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Explorations in Namespace: White-Hat Hacking Across the Domain Name System

DNS cache scanning across a sample set of more than 500,000 name servers revealed the extent of last year's Sony rootkit infestation on client machines.
  1. Introduction
  2. Challenging Scan and Notify
  3. Shedding Light
  4. Peerage
  5. Live in Your World; Get Pwned1 in Ours
  6. Conclusion
  7. References
  8. Author
  9. Footnotes
  10. Figures

It’s a fact that the larger the data set, the more difficult it is to update any individual entry within it and the more likely an individual record will become out of date. It’s from this observation that the Domain Name System (DNS) was created to cope with the growing lists of domain names (such as that need accurate mappings to Internet Protocol (IP) addresses (such as Originally designed in 1983 by Paul Mockapetris, then of the Information Sciences Institute of the University of Southern California, DNS offers a scalable, hierarchal, distributed approach to name resolution. DNS remains a core component of the Internet, but something has changed over the years. As the Internet has grown, attackers anywhere have become attackers everywhere, in part because of DNS.

My personal interest involves identifying and reporting these security faults on a global scale. The results have been surprising, even to me, considering that I look at every kind of DNS-related traffic I can access on the Internet; DNS is much more complicated than I thought, and name servers most certainly do not always tell the truth.

My scans for these faults have not been trivial. Code is easy, politics is not, particularly when dealing with organizations responsible for network infrastructure. But we cannot defend our networks if we are blind to what they contain. DNS is a massive, distributed, shared worldwide resource. We must not cede knowledge of it to those who wish to destroy it. DNS is one of the few remaining pre-firewall-era applications and may be the only one on the Internet today against which administrators of firewalls refuse to interfere. From a firewall perspective, the configuration “problem” of properly securing DNS is not like the configuration problem with the File Transfer Protocol (FTP). FTP uses a port-selection strategy not used by other protocols; it is therefore only moderately at risk from devices in the middle of networks that seek to censor and alter traffic flows. More important, FTP fragility problems are limited to FTP transmissions.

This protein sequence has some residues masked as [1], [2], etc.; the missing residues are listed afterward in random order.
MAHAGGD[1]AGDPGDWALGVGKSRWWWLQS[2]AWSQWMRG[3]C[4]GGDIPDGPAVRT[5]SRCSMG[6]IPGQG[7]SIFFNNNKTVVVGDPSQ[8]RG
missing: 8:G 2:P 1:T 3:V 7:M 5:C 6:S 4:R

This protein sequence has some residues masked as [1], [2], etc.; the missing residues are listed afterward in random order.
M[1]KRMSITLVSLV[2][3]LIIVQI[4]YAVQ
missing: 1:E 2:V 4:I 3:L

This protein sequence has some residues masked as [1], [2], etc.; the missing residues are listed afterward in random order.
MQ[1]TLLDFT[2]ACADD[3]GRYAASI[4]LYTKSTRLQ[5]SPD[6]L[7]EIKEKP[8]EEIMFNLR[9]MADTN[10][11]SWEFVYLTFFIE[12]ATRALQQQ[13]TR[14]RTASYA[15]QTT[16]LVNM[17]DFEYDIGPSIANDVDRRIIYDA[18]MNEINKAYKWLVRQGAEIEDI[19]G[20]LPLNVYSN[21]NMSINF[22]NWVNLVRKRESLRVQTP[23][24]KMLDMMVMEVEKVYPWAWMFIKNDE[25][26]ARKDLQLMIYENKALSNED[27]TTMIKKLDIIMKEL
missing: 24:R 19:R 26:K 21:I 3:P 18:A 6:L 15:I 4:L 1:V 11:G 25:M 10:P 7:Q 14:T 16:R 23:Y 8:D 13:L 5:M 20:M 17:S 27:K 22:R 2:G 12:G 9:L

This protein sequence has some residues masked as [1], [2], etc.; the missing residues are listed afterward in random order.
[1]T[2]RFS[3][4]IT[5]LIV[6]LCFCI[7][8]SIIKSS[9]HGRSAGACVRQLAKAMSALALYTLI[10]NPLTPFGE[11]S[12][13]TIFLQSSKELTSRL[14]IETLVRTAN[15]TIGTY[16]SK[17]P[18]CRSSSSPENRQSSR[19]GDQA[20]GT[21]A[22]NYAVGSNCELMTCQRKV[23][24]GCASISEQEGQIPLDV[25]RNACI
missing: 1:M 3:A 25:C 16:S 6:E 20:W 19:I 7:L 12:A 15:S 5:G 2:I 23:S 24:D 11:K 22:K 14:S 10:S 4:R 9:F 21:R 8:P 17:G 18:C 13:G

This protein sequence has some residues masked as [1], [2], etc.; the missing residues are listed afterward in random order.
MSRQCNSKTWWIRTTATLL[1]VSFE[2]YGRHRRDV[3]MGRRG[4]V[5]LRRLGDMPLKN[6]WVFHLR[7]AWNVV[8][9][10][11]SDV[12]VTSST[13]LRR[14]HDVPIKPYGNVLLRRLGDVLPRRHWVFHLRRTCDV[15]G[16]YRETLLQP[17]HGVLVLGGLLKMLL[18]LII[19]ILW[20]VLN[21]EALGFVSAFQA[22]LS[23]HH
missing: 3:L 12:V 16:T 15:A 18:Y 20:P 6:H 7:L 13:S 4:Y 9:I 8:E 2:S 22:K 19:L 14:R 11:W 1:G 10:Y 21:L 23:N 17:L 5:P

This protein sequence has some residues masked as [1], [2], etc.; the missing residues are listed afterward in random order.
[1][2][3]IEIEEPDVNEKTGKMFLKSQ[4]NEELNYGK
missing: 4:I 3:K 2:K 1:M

On the other hand, DNS is a prerequisite service for almost every network-enabled codebase in existence. When something breaks the domain-name-to-IP-address service provided by DNS, the result is that random, highly visible services (such as email and Web browsing) begin to fail. Time and again, it takes so long for network administrators to trace the problem back to DNS—hindered by blocking libraries and poor runtime debugging—that by the time the problem is identified, the firewall vendor, rather than DNS, is often blamed instead. Firewall vendors fear inhibiting DNS in any way, while system administrators tend to feel that DNS is more likely to break if they touch it. So name servers chug on, providing their services as they always have.

The Internet does not route names, and Sony’s rootkit did not hard-code IP addresses. The lack of hard-coded IP addresses meant (aha!) DNS lookups were required for the rootkit to connect back to a master server.

Minimal oversight from system administrators and firewalls leads to other problems. For example, in March 2005, a number of name servers started returning bad data for Google servers. Attackers had exposed the servers to a variant of what’s called a Kashpureff attack. Named after the erstwhile Eugene E. Kashpureff, whose zeal for alternative DNS top-level domains in 1997 exceeded his fear of deportation and eventual prosecution by the U.S. government. The Kashpureff attack on Google’s servers involved sending more domain-name-to-IP-address mappings than had originally been requested; the name server would then cache these additional answers alongside what had actually been requested.

What made this variant interesting to security professionals was the fact that name servers are often not set up to operate independently but can be configured to run in fairly complicated trees and graphs that query other nodes before escaping out to the DNS root servers for resolution services. This preference for local nodes, called a “forwarding relationship,” involves trusting that whoever you were speaking to will pass you only appropriate data (see Figure 1).

The new attack involved the Berkeley Internet Name Domain (BIND) (version 8) implementation of the DNS protocols, which didn’t trust Kashpureff-polluted packets but would forward them unfiltered anyway. Other name servers (Microsoft DNS was targeted, though others were vulnerable) would trust anything forwarded to them. The attackers had revived an old technique by identifying and exploiting it in new architectures.

Resurrecting old techniques is common in today’s security environment; why find new bugs, when the old ones can be used to locate architectural mistakes programmers are likely to make. Regression testing for security flaws needs more work to ensure that already-identified security flaws do not make their way into new software applications. Luckily, the attackers didn’t hit too many name servers. But how much damage could they have done had they succeeded on a global scale?

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Challenging Scan and Notify